To investigate this issue, we conducted a cross-sectional survey study of all attending physicians and APCs working at a large freestanding US children’s hospital to (1) examine how frequently attending physicians and APCs report working while sick and with what types of symptoms, (2) determine whether respondents perceive that working while sick is a risk to patient safety, and (3) develop a comprehensive understanding of the reasons why attending physicians and APCs work while sick.
The purpose of this study was to understand how frequently and why attending physicians and advanced practice clinicians work while sick.
Ninety-four percent of respondents believed that working while sick puts patients at risk.
Despite recognizing the risk, 446 respondents (83.1%) worked sick at least once in the past year, with 50 (9.3%) reporting having worked sick more than 5 times in the past year.
Primary reasons why respondents work sick included not wanting to let colleagues and patients down, extreme logistic challenges in finding coverage, a strong cultural norm to work through sickness, and ambiguity about what constitutes too sick to work.
We conducted a cross-sectional survey of all physicians and APCs working at The Children’s Hospital of Philadelphia from January 15 through March 20, 2014. The hospital has 521 beds and a mean of approximately 28 000 admissions per year and is located in a large urban area. Participants were selected for inclusion if they were attending physicians or APCs (including certified registered nurse practitioners, physician assistants, clinical nurse specialists, certified registered nurse anesthetists, and certified nurse midwives) working at the hospital.
The survey instrument was administered electronically using research electronic data capture.34 The survey was voluntary and anonymous, and no incentives were offered for participation. A link to the survey instrument was distributed via email from physician and APC leaders. An introductory paragraph informed respondents that the survey was intended to help the Department of Infection Prevention better understand the reasons why staff may come to work sick with possibly infectious symptoms and that their responses would remain anonymous. Key contacts distributed reminder emails to their staff once during the study period. Our study was originally undertaken for quality improvement purposes, and no personally identifying information was gathered from respondents; therefore the study was exempt from institutional review board approval per the Children’s Hospital of Philadelphia.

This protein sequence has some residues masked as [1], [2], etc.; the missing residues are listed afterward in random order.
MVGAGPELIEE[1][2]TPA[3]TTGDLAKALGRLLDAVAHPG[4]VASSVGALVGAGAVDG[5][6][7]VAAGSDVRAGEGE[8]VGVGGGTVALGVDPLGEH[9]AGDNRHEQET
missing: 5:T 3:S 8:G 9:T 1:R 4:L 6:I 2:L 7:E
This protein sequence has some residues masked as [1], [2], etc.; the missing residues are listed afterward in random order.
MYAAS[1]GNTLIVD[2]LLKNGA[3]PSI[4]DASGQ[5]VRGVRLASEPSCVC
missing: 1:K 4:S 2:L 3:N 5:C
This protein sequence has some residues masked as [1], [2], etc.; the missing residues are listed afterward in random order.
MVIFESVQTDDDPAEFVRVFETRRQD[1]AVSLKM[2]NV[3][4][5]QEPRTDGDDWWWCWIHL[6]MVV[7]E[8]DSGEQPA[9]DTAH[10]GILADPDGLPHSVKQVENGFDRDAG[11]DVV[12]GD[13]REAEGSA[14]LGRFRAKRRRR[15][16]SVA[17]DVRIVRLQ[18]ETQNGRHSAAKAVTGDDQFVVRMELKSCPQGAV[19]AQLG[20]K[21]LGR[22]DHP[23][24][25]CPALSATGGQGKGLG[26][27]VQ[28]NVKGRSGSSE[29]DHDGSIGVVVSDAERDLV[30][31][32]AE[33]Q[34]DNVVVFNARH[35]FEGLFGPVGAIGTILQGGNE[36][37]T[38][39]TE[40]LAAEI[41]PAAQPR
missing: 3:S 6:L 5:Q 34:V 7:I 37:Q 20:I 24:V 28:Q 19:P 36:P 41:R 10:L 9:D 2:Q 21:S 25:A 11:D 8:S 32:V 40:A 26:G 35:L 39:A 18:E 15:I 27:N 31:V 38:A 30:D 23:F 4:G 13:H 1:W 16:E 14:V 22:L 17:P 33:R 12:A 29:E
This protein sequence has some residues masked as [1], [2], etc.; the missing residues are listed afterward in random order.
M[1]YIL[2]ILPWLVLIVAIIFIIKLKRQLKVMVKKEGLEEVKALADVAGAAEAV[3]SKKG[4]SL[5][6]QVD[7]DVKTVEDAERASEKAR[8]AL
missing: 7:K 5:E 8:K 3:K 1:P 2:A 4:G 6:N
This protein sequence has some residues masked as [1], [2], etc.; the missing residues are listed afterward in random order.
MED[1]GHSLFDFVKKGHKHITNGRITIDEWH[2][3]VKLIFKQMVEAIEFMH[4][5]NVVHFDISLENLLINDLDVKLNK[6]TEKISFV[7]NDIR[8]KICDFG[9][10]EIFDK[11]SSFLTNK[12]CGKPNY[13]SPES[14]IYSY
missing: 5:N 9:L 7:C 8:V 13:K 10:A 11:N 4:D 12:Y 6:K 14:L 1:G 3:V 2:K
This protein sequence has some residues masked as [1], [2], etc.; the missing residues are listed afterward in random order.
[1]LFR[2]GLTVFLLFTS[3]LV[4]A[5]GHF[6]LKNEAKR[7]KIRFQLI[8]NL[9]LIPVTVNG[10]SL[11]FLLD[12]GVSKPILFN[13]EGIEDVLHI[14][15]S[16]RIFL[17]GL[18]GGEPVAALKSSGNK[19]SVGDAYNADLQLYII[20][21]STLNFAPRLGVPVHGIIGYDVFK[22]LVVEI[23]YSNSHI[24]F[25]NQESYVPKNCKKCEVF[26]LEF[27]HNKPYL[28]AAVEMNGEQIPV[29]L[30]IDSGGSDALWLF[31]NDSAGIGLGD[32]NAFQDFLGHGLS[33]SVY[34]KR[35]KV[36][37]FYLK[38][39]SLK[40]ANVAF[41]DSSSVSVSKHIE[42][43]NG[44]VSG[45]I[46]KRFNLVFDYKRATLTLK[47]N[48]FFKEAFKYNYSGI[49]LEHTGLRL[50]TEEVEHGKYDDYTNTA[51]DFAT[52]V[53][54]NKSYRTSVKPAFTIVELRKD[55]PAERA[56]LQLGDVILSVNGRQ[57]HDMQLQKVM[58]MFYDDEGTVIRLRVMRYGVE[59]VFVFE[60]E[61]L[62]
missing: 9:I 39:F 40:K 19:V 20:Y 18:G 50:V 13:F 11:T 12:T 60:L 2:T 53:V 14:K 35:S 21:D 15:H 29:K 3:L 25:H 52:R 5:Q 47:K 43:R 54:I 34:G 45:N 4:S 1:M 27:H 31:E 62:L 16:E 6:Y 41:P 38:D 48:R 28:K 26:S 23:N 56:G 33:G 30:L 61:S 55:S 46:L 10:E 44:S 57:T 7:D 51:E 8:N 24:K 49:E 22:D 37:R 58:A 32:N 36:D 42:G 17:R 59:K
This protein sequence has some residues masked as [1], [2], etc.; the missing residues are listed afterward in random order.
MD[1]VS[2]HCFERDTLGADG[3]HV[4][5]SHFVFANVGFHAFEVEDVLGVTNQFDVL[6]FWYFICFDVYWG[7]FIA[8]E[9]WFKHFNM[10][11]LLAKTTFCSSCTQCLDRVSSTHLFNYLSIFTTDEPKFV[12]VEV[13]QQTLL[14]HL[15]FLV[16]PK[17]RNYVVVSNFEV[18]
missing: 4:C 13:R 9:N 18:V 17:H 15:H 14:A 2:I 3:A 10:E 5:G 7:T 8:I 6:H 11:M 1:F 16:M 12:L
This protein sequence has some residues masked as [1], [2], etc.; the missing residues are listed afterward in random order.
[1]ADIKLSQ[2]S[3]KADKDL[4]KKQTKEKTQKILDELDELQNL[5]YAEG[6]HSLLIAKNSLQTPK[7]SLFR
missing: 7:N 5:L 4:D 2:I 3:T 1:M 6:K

After reviewing the literature, the study team drafted survey items. The initial instrument was circulated to a convenience sample of 5 physicians at The Children’s Hospital of Philadelphia in different specialties for review. These respondents provided feedback in an email about the clarity and appropriateness of the measures. Based on this feedback, the study team refined and shortened the items. The final instrument (eFigure in the Supplement) included 21 items covering the following topics: demographics, self-reported frequency of working while sick and with what symptoms, rating of the relative importance of a series of factors that influence working while sick, and belief whether working while sick puts patients at risk. The survey included 2 open-ended questions prompting respondents to reflect on reasons why they might come to work sick. Closed-ended questions on reasons why staff might work while sick were structured as statements to which the respondent indicated the level of importance of that particular factor on a 5-point scale, ranging from not important (1) to extremely important (5).
Data analysis was performed from April 1 through June 1, 2014. We analyzed data from the closed-ended questions that consisted of descriptive statistics showing distributions. We compared the responses of attending physicians and APCs with the use of the χ2 test of significance at the level of P < .05. We collapsed ratings of “slightly important” with “important” and of “very important” with “extremely important” for ease of presentation. Quantitative analyses were completed using commercially available statistical software.35 Analysis of free-text responses to the open-ended questions was completed using standardized methods of qualitative data analysis36 with an additional software program (NVivo, version 10).37 One of us (J.E.S.), a sociologist with extensive experience in qualitative data analysis, coded free-text comments in a 2-stage process. First, all comments were reviewed in a process of open coding, in which themes that emerged repeatedly in the data were defined and saved as codes in the NVivo software. Second, after the preliminary code list was developed, all free-text comments were reviewed line by line to determine which codes fit the concepts suggested by the data. We then calculated the frequency with which common codes appeared in the data. During analysis, the coder (J.E.S.) frequently consulted with others of us to discuss code definitions and applications to ensure reliability.